Drafting an Effective Records- Management Policy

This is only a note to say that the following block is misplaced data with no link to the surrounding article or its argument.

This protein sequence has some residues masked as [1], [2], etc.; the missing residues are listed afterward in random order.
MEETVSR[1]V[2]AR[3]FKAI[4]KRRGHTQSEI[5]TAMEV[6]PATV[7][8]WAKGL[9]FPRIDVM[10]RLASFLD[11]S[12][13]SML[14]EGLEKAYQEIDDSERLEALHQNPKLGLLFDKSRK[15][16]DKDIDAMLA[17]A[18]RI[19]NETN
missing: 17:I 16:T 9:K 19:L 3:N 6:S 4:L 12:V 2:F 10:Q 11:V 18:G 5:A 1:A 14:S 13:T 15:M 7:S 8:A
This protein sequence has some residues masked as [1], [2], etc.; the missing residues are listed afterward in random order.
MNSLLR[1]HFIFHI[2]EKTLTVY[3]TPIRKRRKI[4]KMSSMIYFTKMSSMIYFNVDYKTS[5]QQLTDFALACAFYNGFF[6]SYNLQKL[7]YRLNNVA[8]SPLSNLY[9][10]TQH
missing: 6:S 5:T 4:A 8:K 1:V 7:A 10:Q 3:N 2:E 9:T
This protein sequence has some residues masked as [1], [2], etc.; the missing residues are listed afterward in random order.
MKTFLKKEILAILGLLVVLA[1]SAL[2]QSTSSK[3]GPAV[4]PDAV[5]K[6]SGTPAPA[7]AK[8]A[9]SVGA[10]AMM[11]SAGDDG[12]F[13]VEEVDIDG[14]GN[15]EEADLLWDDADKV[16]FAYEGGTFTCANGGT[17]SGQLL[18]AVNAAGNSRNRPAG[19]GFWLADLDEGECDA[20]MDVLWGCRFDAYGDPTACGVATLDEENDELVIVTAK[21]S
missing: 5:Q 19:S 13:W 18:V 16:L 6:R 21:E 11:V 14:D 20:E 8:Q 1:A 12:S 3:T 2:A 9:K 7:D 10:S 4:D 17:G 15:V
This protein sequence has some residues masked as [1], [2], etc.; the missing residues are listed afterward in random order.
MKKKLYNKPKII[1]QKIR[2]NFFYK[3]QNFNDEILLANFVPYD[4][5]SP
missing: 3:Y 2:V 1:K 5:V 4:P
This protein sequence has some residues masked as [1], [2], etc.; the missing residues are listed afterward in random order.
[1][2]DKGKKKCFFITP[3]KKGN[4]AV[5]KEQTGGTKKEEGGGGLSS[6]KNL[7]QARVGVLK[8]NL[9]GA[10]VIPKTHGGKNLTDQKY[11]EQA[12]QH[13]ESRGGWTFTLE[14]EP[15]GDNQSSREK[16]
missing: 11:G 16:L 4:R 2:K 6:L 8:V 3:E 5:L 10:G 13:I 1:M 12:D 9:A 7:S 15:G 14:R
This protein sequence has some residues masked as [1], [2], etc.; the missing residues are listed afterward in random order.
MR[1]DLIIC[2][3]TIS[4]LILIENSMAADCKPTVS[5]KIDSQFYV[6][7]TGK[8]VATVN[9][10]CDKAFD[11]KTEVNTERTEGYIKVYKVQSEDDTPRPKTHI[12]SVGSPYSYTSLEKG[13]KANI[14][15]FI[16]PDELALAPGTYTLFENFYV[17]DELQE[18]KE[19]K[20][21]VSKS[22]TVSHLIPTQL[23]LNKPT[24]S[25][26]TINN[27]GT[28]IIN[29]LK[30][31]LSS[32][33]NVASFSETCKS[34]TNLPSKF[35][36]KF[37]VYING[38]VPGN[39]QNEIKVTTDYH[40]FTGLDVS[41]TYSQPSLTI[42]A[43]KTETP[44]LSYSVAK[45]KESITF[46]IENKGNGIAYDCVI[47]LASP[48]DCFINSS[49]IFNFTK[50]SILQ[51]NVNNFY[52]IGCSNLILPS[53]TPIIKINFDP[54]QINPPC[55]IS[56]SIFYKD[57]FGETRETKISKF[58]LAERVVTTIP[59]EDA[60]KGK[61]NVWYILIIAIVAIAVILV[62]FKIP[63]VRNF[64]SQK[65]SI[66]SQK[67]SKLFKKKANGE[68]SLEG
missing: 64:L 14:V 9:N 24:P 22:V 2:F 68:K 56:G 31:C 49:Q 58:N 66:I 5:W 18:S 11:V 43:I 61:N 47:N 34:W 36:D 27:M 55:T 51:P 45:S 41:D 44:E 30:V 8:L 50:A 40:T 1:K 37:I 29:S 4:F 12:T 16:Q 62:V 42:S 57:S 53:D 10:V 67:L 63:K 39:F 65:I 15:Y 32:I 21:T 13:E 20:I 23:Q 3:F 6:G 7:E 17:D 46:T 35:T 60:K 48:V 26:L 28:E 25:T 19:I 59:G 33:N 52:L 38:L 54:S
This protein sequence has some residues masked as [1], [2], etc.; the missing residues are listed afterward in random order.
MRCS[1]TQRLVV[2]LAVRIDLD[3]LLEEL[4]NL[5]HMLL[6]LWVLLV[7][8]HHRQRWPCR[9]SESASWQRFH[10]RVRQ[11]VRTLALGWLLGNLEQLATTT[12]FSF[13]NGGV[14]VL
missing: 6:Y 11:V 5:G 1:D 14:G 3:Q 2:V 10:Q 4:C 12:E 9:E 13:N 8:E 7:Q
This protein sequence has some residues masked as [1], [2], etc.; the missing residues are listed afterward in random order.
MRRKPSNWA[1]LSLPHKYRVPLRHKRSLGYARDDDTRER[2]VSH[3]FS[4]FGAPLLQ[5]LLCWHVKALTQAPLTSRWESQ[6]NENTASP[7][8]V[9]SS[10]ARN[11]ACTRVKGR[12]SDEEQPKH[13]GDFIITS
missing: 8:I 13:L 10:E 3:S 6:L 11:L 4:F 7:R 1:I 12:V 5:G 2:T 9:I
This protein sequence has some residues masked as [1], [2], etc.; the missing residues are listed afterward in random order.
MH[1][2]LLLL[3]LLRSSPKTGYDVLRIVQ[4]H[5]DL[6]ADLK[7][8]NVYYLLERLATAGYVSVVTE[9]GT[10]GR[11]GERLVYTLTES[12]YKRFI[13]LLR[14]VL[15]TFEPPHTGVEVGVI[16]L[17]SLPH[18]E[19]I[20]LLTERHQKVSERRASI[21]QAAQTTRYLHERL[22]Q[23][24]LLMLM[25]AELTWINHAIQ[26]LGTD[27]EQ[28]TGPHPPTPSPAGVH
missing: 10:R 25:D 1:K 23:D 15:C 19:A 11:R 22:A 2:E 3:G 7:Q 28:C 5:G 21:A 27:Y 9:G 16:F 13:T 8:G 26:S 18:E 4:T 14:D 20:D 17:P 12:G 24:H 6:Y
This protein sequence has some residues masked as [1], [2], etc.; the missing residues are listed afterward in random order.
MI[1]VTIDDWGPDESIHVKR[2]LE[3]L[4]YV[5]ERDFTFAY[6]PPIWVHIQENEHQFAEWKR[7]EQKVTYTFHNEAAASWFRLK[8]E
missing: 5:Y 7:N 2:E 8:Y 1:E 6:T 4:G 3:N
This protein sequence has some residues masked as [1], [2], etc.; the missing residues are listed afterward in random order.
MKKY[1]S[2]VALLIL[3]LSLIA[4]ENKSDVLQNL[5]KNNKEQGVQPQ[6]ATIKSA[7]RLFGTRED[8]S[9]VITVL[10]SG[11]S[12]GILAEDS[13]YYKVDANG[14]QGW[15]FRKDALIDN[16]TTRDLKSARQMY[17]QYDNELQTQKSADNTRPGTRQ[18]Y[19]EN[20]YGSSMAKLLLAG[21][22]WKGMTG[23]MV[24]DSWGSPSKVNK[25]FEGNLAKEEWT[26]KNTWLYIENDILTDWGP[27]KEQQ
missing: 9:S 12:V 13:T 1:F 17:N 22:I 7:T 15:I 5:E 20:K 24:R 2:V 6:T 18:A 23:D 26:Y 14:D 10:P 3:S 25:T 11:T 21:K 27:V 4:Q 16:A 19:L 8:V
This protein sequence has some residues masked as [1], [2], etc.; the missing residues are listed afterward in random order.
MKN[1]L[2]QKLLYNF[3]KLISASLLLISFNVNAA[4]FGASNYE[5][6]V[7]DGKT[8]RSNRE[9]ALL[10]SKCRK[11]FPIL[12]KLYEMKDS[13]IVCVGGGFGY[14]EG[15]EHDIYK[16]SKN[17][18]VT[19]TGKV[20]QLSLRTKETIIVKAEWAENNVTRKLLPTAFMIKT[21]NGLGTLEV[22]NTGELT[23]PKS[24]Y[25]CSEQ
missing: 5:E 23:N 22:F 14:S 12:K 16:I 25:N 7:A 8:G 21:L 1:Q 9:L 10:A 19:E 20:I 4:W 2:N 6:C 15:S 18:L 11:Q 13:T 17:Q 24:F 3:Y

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1 Electronic Discovery Controlling E-Discovery By John J. Jablonski and Phillip J. Duffy Drafting an Effective Records- Management Policy Even small steps to ensure compliance can go a long way toward protecting a company in the long run. Having a solid records- management policy and recordsmanagement program is critically important for companies of all shapes and sizes. As courts continue to issue lengthy judicial opinions sanctioning litigants for failing to preserve potentially relevant documents and data, companies have become cognizant of the importance of issuing and complying with carefully tailored records management policies. Having a systematic, well documented, and thoughtful business approach to retaining, managing, and ultimately destroying expired, obsolete, or temporary records is often the best defense to allegations of spoliation when an opponent seeks sanctions for missing documents or electronically stored information (ESI). Records-Management Policies Are Important A records- management policy supports the good-faith efforts of a company to retain and dispose of records in a documented, systematic manner. A records- management policy guides a company by identifying the official records of the company, who custodians of official records are, and the company s policy toward all other records, often called unofficial records or non- records. A records- management policy defines retention periods for records needed for various legitimate business purposes such as (1) keeping records as long as necessary to comply with legal and regulatory requirements, (2) keeping records used by a company to conduct business, (3) minimizing the volume of duplicate copies of records, (4) reducing storage and maintenance costs, (5) ensuring the timely disposal of information copies and other nonessential records, (6) creating procedures to dispose of expired or obsolete records systematically that no longer reflect a company s current business practices, (7) helping employees comply with the policy, and (8) implementing effective legal holds and preserving records when required because of a lawsuit or investigation. With increasing frequency, clients ask attorneys to assist them to develop and John J. Jablonski is the chair of Goldberg Segalla s E- Discovery Practice Group and concentrates his practice on commercial and business litigation, developing records management and legal hold policies and procedures, counseling companies on defensible preservation practices, and supporting trial teams on e- discovery issues. He is currently the vice chair of DRI s Electronic Discovery Committee. Phillip J. Duffy is a director in the Products Liability Department at Gibbons P.C. in Newark, New Jersey. He is a founding member of the firm s Electronic Discovery Task Force and an active member of DRI s Electronic Discovery Committee. 18 For The Defense February DRI. All rights reserved.